"Civilisation had been going forward there to a great extent for some time past. The aborigines were an extraordinary people. In some respects they had shown themselves to be the fiercest and most indomitable savages on the face of the earth; but, on the other hand, much could be said in their behalf. A gentleman who had lived in New Zealand, and who breakfasted with him that morning, spoke of them as a most interesting race of people; and many facts had been relatad of them before a committee of Parliament which confirmed his experience. If a native had one blanket, he kept it; but, if he got two, he would give the other to the first person who required one. In the same way they parted with their tobacco when a supply was got. There was a generosity among them which excited in their favour a deep interest. No savages had ever made greater advances in civilisation than they had done; but more than that, much had been effected in the way of Christianising this people. The Missionaries had done a great deal, and a great deal was still doing. By the last report of one society, 55 schools, with 1,500 children, were in operation: and there were from 200 to 300 communicants, while several thousands of them were hearers of the gospel. Some might ask what was this among 150,000 people? but it should be borne in mind that they were told not to despise the day of small things. The seed had been sown there, and the work would doubtless proceed, bringing glory to God and to the best interests of that people. What had impeded the progress of civilisation and Christianity among this people? It was the number of convicts who ran off from New South Wales, and, crossing over to New Zealand, carried with them all the vices of this class, without one redeeming quality; and was it to be permitted that a penal settlement should be set down in this very land? He would ask, if the Government of Great Britain were at this moment to attempt to form a penal settlement in New Zealand, would the people of Britain permit it? No. If it was proclaimed that a penal settlement was to be set down in that country, there was not a man of humanity or religion in the land who would not get up a clamour to compel the Colonial Office to give up the attempt. And he would ask some of the gentlemen on the platform, if New Zealand had been a penal colony when his friend, Mr. M'Farlane, went last year, in the Bengal Merchant, with industrious artisans from Glasgow and Paisley, would they have consented that they should become the inhabitants of such a place? (Exclamations of "No.") He was certain that none there, he was sure that the excellent Judge (Sheriff Alison) in his eye, would never have countenanced any scheme so perilous—not a single mother's son of them would have gone out under such circumstances. (Much cheering.) At this moment there was much said about Great Britain abolishing altogether the mode of punishment, by transportation; and when we were ourselves even about to drop the system, were we tamely to allow that beautiful island to become the dunghill of France? Were we to allow that nation to open up their prisons, (which were full enough, he understood,) and send all that they called traitors and political offenders, and all their blackguards, to that colony? English blackguards were bad enough—and so were Scotch, and even Highlanders were bad; but French were the worst of all; and to send them to that country was not to be endured. After we had acquired New Zealand—acquired it by kindness—by the moral power and sway of Christianity secured the countenance of the chiefs—after we had secured the attention of savages, and after all the good that had been done, were we to allow, without a struggle, all these effects to be destroyed by the interference of the French? It was impossible that the British could submit to this."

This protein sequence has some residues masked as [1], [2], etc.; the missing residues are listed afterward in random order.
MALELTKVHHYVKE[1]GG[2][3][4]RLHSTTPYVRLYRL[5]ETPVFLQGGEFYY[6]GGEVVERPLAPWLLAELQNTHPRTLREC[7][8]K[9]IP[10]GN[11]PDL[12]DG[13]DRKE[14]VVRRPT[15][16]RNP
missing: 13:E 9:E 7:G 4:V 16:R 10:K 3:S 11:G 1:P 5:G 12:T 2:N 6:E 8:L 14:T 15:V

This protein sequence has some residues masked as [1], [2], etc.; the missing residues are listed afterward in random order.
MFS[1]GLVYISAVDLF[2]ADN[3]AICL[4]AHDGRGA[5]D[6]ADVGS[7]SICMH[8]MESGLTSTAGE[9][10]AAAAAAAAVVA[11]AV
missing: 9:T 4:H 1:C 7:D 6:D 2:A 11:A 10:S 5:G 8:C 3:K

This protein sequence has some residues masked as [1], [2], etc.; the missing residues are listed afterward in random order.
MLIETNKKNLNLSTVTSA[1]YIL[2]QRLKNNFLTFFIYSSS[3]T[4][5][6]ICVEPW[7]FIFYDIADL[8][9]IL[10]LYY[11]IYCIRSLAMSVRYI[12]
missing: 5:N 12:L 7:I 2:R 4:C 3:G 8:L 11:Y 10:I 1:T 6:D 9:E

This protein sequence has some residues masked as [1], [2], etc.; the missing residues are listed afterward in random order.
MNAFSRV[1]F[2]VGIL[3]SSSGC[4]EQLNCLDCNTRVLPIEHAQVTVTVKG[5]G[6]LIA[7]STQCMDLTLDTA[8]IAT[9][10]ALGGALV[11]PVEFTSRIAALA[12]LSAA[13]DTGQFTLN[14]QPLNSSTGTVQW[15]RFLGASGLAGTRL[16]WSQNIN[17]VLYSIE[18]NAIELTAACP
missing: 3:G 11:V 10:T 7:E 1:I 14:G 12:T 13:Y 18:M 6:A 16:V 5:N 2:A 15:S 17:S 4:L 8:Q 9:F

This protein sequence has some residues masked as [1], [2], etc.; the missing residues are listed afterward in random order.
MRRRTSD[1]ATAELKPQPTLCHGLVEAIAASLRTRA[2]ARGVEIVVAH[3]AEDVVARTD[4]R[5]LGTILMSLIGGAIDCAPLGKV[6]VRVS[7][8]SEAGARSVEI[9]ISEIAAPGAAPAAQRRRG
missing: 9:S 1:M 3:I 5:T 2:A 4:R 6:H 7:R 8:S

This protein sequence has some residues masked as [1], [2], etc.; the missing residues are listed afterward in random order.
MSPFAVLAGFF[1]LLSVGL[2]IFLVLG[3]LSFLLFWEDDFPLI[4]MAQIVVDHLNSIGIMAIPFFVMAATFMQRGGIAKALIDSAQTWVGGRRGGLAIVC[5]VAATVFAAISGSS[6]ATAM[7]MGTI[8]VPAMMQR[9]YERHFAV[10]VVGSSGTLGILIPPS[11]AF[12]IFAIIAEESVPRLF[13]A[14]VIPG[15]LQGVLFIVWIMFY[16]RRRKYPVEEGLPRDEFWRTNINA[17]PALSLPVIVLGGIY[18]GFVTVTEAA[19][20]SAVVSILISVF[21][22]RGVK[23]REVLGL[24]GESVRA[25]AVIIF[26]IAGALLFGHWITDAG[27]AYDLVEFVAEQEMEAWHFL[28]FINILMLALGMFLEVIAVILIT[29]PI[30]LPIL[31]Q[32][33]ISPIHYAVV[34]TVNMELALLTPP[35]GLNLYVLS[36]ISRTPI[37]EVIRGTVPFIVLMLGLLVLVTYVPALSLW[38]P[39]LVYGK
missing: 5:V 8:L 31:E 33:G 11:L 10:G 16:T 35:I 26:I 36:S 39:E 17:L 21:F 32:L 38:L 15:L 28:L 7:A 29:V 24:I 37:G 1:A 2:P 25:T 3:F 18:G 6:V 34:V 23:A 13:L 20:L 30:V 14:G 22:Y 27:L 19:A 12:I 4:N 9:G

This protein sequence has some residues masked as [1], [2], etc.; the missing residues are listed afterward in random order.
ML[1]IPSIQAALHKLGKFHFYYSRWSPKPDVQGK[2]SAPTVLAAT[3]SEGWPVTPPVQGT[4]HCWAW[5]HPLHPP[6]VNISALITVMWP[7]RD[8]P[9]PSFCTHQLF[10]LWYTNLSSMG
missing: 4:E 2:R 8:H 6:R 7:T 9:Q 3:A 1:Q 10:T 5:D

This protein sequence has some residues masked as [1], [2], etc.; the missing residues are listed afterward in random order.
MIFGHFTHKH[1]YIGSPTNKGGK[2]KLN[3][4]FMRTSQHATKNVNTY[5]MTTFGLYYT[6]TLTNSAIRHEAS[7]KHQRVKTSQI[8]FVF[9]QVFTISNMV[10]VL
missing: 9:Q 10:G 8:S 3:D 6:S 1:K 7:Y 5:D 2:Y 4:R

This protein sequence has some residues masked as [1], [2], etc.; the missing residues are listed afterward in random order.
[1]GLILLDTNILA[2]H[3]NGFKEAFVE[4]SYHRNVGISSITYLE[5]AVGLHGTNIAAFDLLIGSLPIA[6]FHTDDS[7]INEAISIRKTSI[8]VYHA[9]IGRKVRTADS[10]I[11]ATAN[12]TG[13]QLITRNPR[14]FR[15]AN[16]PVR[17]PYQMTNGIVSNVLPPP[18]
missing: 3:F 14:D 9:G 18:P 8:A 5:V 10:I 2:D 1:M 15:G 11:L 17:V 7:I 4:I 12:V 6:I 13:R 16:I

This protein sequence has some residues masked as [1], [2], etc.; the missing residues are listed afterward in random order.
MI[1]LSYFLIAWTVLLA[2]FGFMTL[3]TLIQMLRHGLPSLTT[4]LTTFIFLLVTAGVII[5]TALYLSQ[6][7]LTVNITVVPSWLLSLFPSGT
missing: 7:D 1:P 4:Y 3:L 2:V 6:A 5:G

To Dr. Macleod it was delighful to promote the good of his country by supporting colonization—